Capital Metro responds to COVID-19 with changes to service schedule and operations
At the tail end of a 17-month run of climbing ridership increases, Capital Metropolitan Transportation Authority system ridership has plummeted due to the coronavirus pandemic. CEO Randy Clarke said the agency does not expect numbers to recover for many weeks, if not months.
“There is no question … this is going to be a significant hit for Cap Metro,” Clarke said at an emergency board meeting Tuesday morning.
With system ridership currently down by about 40 percent, Clarke suggested the community brace itself for an end to the streak of ridership growth that has been going since October 2018. On Monday, ridership was down by a third on local routes, by half on MetroRapid and by roughly 60 percent on commuter bus and rail.
In response to the slack in demand, the agency is reducing operations across the system. As of today, most local and MetroRapid bus routes are operating on a Sunday schedule, MetroRail is scaled back to Monday-Friday with no late-night service, commuter bus routes are running about half as many trips, and the on-demand Pickup service will run from 10 a.m.-6 p.m.
Having cut service on shuttle routes serving the University of Texas, those services will resume at a limited “registration level” next week for students and faculty who may need to get to campus despite classes being moved online and large gatherings being canceled through May 1, said Dottie Watkins, Capital Metro’s chief operating officer.
To keep customers and bus operators as safe as possible, Capital Metro is asking customers using a physical or electronic fare card to board buses through the rear door. Watkins said only those paying in cash should board through the front door and approach the fare box. For those using the rear door, the agency is trusting that the community will respect its fare system.
The decline in ridership revenue is likely to have a limited impact on Capital Metro’s operations. The larger unknown, Clarke said, will be the significant impact to the city’s sales tax revenue, which makes up approximately 73 percent of the agency’s yearly budget.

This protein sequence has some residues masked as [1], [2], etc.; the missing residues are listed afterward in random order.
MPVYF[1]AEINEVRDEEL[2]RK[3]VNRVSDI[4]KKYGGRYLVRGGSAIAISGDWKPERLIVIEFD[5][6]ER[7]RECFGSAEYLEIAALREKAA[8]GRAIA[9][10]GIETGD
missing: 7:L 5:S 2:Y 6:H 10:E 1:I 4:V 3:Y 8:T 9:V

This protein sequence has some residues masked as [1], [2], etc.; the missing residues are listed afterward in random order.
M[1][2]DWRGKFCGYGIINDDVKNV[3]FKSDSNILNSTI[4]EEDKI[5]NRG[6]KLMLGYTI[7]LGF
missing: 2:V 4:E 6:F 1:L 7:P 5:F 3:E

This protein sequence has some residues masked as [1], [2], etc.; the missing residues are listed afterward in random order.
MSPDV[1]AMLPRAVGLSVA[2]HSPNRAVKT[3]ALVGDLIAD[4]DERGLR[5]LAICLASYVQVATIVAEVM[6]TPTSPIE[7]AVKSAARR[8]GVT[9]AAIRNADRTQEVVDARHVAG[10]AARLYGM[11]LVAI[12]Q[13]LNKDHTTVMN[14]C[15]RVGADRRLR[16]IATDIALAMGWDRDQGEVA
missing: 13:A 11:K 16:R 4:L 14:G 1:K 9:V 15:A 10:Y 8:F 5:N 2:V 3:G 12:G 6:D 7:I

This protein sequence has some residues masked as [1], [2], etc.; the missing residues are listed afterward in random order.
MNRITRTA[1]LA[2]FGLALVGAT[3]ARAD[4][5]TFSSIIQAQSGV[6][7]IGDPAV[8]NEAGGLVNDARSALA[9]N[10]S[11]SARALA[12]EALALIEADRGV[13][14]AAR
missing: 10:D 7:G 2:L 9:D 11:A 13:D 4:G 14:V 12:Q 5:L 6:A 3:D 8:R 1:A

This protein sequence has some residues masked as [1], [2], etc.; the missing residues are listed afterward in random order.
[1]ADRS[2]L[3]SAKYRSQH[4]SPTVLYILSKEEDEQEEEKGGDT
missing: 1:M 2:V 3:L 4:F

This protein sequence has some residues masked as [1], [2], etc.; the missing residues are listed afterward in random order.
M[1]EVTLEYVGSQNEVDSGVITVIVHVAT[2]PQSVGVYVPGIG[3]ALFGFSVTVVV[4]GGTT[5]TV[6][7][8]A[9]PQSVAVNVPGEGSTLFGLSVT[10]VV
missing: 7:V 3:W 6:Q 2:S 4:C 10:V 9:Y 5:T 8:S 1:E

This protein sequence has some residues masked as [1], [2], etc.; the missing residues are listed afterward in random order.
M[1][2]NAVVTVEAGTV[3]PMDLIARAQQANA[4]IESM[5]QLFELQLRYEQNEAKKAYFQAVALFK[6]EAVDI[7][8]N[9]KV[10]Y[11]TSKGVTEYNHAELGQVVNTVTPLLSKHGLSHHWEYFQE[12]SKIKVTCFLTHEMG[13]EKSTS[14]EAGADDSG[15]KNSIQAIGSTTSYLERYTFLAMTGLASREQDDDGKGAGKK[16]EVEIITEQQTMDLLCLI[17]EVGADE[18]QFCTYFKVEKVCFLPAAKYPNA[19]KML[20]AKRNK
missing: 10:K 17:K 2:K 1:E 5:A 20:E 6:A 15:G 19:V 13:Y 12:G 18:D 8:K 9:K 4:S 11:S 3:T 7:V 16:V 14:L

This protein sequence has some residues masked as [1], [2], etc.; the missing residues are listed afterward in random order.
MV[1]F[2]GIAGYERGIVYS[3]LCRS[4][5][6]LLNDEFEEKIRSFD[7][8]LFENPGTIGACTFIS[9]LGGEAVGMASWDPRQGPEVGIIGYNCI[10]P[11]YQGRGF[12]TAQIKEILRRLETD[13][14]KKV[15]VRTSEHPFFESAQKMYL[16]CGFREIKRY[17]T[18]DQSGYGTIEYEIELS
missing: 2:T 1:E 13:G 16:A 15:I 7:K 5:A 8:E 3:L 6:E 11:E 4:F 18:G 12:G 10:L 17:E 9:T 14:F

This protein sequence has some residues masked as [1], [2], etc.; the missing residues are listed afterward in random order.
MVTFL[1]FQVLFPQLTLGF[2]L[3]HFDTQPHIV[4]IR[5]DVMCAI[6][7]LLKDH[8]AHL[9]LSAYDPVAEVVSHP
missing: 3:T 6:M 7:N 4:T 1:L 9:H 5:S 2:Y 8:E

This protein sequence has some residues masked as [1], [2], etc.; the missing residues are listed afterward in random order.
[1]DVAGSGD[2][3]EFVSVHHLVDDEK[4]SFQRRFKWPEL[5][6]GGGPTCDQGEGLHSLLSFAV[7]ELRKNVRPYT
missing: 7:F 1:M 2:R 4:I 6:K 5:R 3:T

As spending continues to slow, Clarke said the agency is taking steps to slow and halt some of its ongoing projects and working through its potential responses to various financial scenarios. After posting a job listing this week for the position of vice president of bus operations and maintenance, Clarke said a hiring freeze is now also in place.
Looking ahead, Clarke said Capital Metro is fortunate to have three months of emergency reserve funds, no debt and a fully covered State of Good Repair asset management plan.
“We may be one of the best transit agencies in the country, financially, going into this type of crisis, so we feel good about that,” Clarke said. “With that said, for every dollar of reserve that goes away, we’re going to have to put that back into reserve eventually.”
Ultimately, Clarke said the agency’s outlook is to consider this moment a marathon as opposed to a sprint. Without speculating on possible outcomes, Clarke said that marathon will likely stretch into November and may impact some elements of Project Connect.
In the immediate future, Capital Metro has postponed a series of planned in-person Project Connect public input meetings next month and is exploring options to hold remote meetings that community members can easily access.
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